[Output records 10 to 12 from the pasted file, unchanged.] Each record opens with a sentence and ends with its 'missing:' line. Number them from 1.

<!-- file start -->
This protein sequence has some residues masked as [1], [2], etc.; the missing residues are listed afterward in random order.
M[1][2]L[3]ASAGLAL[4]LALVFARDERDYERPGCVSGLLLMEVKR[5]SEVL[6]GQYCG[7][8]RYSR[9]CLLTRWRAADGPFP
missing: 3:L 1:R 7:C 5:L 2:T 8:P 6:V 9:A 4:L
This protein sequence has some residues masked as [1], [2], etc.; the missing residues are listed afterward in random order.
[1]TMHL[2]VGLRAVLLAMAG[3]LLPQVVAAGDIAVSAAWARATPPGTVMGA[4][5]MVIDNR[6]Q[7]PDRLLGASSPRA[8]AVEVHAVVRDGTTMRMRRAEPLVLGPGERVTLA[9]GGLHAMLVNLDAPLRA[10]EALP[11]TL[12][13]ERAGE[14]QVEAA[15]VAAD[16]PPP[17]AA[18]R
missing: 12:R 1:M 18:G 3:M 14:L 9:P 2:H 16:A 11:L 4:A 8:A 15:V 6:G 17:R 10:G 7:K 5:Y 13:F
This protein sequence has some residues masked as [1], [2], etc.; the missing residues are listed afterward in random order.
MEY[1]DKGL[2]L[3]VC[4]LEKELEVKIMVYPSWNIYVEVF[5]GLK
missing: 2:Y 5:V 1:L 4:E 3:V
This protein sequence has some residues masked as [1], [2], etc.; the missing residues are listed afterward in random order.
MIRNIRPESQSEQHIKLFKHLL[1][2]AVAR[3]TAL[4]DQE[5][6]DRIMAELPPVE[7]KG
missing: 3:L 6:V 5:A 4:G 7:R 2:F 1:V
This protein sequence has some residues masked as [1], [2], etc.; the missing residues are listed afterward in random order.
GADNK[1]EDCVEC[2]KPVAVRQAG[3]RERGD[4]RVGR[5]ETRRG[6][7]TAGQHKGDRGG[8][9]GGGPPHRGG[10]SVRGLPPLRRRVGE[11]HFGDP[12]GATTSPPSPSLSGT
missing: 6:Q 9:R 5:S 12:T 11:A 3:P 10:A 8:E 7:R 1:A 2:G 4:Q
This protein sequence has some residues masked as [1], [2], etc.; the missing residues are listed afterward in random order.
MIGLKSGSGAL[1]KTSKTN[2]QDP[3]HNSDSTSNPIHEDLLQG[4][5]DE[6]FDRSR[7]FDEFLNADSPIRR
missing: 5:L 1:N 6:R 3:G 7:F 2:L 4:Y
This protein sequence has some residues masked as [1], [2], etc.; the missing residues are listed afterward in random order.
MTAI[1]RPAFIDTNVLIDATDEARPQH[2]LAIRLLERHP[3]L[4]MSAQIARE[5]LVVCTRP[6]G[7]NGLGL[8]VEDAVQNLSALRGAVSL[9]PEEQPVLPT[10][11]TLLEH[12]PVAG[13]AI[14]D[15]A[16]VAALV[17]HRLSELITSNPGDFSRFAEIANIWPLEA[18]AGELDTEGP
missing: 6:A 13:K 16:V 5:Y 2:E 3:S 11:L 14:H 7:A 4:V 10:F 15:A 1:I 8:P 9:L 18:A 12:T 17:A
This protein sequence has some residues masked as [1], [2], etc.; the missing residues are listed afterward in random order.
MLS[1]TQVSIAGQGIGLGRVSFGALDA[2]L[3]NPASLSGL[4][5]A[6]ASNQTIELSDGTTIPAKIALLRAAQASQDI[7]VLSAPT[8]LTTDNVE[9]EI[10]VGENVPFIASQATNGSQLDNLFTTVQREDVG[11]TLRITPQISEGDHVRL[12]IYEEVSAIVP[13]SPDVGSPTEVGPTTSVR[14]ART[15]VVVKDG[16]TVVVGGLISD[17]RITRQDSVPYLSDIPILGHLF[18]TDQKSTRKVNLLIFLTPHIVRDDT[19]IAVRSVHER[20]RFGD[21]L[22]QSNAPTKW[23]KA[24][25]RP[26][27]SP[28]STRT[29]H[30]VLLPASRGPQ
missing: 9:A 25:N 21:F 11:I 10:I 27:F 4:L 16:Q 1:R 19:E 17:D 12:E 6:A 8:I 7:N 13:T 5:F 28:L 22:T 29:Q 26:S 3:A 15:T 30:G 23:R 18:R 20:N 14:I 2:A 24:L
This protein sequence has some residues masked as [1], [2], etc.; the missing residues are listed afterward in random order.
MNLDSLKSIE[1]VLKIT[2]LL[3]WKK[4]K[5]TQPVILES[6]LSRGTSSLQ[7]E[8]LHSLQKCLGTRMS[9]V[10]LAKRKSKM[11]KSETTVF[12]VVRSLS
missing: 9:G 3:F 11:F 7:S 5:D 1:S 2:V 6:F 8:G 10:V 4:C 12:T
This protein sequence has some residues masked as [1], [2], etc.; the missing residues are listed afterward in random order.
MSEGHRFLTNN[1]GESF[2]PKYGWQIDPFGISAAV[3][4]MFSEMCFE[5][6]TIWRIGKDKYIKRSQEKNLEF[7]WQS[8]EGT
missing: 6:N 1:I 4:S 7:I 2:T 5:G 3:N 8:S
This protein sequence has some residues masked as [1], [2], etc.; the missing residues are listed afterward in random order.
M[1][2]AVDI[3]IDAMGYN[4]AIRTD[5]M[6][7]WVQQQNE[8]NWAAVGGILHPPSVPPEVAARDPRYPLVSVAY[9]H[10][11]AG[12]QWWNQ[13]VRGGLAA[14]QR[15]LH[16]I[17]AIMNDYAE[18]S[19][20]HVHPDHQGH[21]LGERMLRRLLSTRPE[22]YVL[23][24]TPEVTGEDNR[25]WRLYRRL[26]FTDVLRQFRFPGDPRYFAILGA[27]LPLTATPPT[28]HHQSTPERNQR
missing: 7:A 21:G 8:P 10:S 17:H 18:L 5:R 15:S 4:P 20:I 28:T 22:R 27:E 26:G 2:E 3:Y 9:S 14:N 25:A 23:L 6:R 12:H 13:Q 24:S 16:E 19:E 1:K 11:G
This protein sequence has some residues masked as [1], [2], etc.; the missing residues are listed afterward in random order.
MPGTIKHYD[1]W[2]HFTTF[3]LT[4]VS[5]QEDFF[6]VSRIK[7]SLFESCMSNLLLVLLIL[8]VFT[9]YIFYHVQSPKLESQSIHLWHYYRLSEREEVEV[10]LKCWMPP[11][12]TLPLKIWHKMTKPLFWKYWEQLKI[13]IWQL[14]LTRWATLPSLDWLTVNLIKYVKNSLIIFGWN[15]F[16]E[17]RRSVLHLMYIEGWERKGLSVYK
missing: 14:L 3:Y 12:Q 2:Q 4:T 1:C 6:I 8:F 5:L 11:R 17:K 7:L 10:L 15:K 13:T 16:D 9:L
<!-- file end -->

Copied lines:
This protein sequence has some residues masked as [1], [2], etc.; the missing residues are listed afterward in random order.
MSEGHRFLTNN[1]GESF[2]PKYGWQIDPFGISAAV[3][4]MFSEMCFE[5][6]TIWRIGKDKYIKRSQEKNLEF[7]WQS[8]EGT
missing: 6:N 1:I 4:S 7:I 2:T 5:G 3:N 8:S
This protein sequence has some residues masked as [1], [2], etc.; the missing residues are listed afterward in random order.
M[1][2]AVDI[3]IDAMGYN[4]AIRTD[5]M[6][7]WVQQQNE[8]NWAAVGGILHPPSVPPEVAARDPRYPLVSVAY[9]H[10][11]AG[12]QWWNQ[13]VRGGLAA[14]QR[15]LH[16]I[17]AIMNDYAE[18]S[19][20]HVHPDHQGH[21]LGERMLRRLLSTRPE[22]YVL[23][24]TPEVTGEDNR[25]WRLYRRL[26]FTDVLRQFRFPGDPRYFAILGA[27]LPLTATPPT[28]HHQSTPERNQR
missing: 7:A 21:G 8:P 10:S 17:H 18:L 5:R 15:S 4:P 20:I 28:T 22:R 27:E 26:G 2:E 3:Y 9:S 14:N 25:A 23:L 6:R 12:H 13:Q 24:S 16:E 19:E 1:K 11:G
This protein sequence has some residues masked as [1], [2], etc.; the missing residues are listed afterward in random order.
MPGTIKHYD[1]W[2]HFTTF[3]LT[4]VS[5]QEDFF[6]VSRIK[7]SLFESCMSNLLLVLLIL[8]VFT[9]YIFYHVQSPKLESQSIHLWHYYRLSEREEVEV[10]LKCWMPP[11][12]TLPLKIWHKMTKPLFWKYWEQLKI[13]IWQL[14]LTRWATLPSLDWLTVNLIKYVKNSLIIFGWN[15]F[16]E[17]RRSVLHLMYIEGWERKGLSVYK
missing: 14:L 3:Y 12:Q 2:Q 4:T 1:C 6:I 8:F 5:L 11:R 17:K 7:L 10:L 15:K 13:T 16:D 9:L